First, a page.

The irony, though, is that Apple is quite developer friendly – as long as you play by their rules, of course. But the development tools they provide, be it for Mac OS X or iPhone OS, are extremely good.

  2. This is certainly an “interesting” topic.

    One thing that intrigues me is the imprecision of the clause in question — there is a lot of scope for creative interpretation on Apple’s part (in either direction). Maybe that is inevitable with legal attempts to proscribe technical means. The language is a bit reminiscent of the Qt commercial licence, which has a similarly hard-to-scope clause forbidding the use of any code “initially” developed using the Qt open source edition. I once queried a few specific cases of code reuse with Trolltech to try to establish whether they would be permitted or not, and came away with the impression that they didn’t really know either. Clauses like that are risky to engage with, especially when there is evidence (as with Apple) that the company is prepared to change them without notice.

    Historically this sort of thing doesn’t seem to have worked too well; the lesson of the last few decades seems to be that platforms that are easy to develop and flog any old crap for (and frankly this has been the iPhone, so far, in this space) are more likely to succeed.

    Apple has spent much of that time in the PC market acting as the more controlled platform (in comparison to the free-wheeling chaos of Windows), which has worked well for them in generating an impression of quality within a smaller market segment, but this is the first time since the early 80s that they have been in a position with the potential to dominate a new market. So it will be interesting to see how this apparently traditional Apple tactic works for them in this wider sphere — presumably the goal is not to simply maintain their existing niche image, so what is it? They can’t possibly think they are already dominant enough to be able to give developers a choice of “Apple, or everything else” and win. Can they? Are they? Can the less open platform become the dominant one? It doesn’t usually happen.

    Although, what is difficult in thinking about this is that the reasons for Apple’s success so far appear to be about delivery rather than development — the main cause of iPod’s success was iTunes, a principal reason for iPhone’s broadening success is the app store, etc. So far other companies have found this surprisingly difficult to do. Why? Is it because Apple is so confident in their niche market segment that they feel able to start out by disregarding the demands of third-party developers who would otherwise insist on having the same delivery system that they are already familiar with? Is it just that there is no existing delivery system that works for these platforms? When I wrote above that generally the dominant platform has been one that is more chaotic and more open to the whims of developers, was I missing the point? — is the dominant platform in fact just the one that is most open to the delivery and sale (rather than development) of its software? Are Apple just recognising that as long as the technology works and the delivery mechanism is the best available, they can squeeze the developers as much as they like? Is there any existing company that can succeed in doing an even better job of facilitating software delivery than Apple has? Can Google?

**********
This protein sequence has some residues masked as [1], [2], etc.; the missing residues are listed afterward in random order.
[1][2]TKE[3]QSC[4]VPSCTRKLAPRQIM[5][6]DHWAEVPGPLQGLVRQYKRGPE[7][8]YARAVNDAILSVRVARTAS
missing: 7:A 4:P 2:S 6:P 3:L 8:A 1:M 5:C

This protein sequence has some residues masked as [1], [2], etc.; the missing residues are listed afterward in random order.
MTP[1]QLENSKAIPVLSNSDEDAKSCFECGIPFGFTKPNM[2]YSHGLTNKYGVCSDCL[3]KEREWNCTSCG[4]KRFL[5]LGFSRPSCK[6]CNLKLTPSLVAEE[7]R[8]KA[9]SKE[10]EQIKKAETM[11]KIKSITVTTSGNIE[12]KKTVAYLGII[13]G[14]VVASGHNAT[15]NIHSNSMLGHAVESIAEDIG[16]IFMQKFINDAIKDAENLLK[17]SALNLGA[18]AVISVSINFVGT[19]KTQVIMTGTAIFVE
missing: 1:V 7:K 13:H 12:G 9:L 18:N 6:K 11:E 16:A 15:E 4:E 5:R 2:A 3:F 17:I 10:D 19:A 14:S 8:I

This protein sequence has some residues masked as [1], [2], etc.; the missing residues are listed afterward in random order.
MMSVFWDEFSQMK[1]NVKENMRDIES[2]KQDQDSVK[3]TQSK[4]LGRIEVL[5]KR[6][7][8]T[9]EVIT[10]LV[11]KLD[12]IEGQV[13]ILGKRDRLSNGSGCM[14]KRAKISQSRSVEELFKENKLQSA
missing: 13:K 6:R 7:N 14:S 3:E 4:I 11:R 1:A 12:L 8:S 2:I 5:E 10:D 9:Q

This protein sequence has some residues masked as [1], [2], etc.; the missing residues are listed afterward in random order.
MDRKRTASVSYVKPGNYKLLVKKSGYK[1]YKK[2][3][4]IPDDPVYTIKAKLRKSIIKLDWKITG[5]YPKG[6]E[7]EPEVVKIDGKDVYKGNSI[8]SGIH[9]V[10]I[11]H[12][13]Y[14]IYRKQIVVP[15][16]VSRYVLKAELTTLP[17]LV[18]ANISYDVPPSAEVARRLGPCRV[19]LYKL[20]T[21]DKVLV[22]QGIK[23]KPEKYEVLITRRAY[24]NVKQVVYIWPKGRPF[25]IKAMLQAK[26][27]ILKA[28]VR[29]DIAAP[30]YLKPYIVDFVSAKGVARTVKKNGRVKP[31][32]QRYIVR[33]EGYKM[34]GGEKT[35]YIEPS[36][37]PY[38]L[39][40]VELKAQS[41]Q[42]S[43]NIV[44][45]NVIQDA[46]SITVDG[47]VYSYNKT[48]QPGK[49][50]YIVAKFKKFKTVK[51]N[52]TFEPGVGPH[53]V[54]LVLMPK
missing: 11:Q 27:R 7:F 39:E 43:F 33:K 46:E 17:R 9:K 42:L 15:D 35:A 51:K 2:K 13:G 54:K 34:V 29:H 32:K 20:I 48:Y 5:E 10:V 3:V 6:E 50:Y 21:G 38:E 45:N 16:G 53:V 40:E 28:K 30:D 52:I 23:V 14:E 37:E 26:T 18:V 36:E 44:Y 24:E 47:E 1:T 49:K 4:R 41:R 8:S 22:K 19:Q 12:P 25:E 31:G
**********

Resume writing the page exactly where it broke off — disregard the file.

Ah, so many questions.

    (Incidentally, I don’t believe for a minute that ensuring software quality has anything to do with this.)

    Finally, about the suggestion of making an app store for OS/X — the problem with that idea is that OS/X as we know it is probably supposed to die out as a consumer option. Don’t you think?

    Chris

    1. Hi Chris,

      I don’t think that the iPhone and Mac (or more generally personal computers) development ecosystems are really comparable. Users don’t expect the same kind of services from either platforms, you won’t mind tinkering around on your computer, but you really want your phone to work.

      So while I generally agree that a more open platform is more likely to succeed, I also think that this is a computer-bound criteria, mostly geek-oriented, and therefore doesn’t necessarily translate to the mobile platform.

      That said, Apple tactics are also different on the iPhone from those on the Mac. Or more precisely, they are similar in principle but pushed much further : much tighter control but also a much more thorough service, and so far users seem to like it. I’d argue that this is one of the reasons why they had such a success in this market.

      You mention the iPod, but note that it has so far remained dominant even though it’s just as locked as the iPhone, since it requires iTunes to be used, while many other mp3 players act as USB mass storage device, which can hardly be more open.

      I doubt that Apple thinks it can squeeze the developers as much as they like. Quite the contrary, given the quality of the development tools they provide (both for the Mac and the iPhone) and the wealth of information freely available, it’s more like they pay a lot of attention to them. However they don’t want them to be a source of trouble within services that they provide to users (which makes sense). And as you note, these user services, that is, content distribution, are key to Apple’s success. So they require devs to provide products fitting Apple’s quality standards.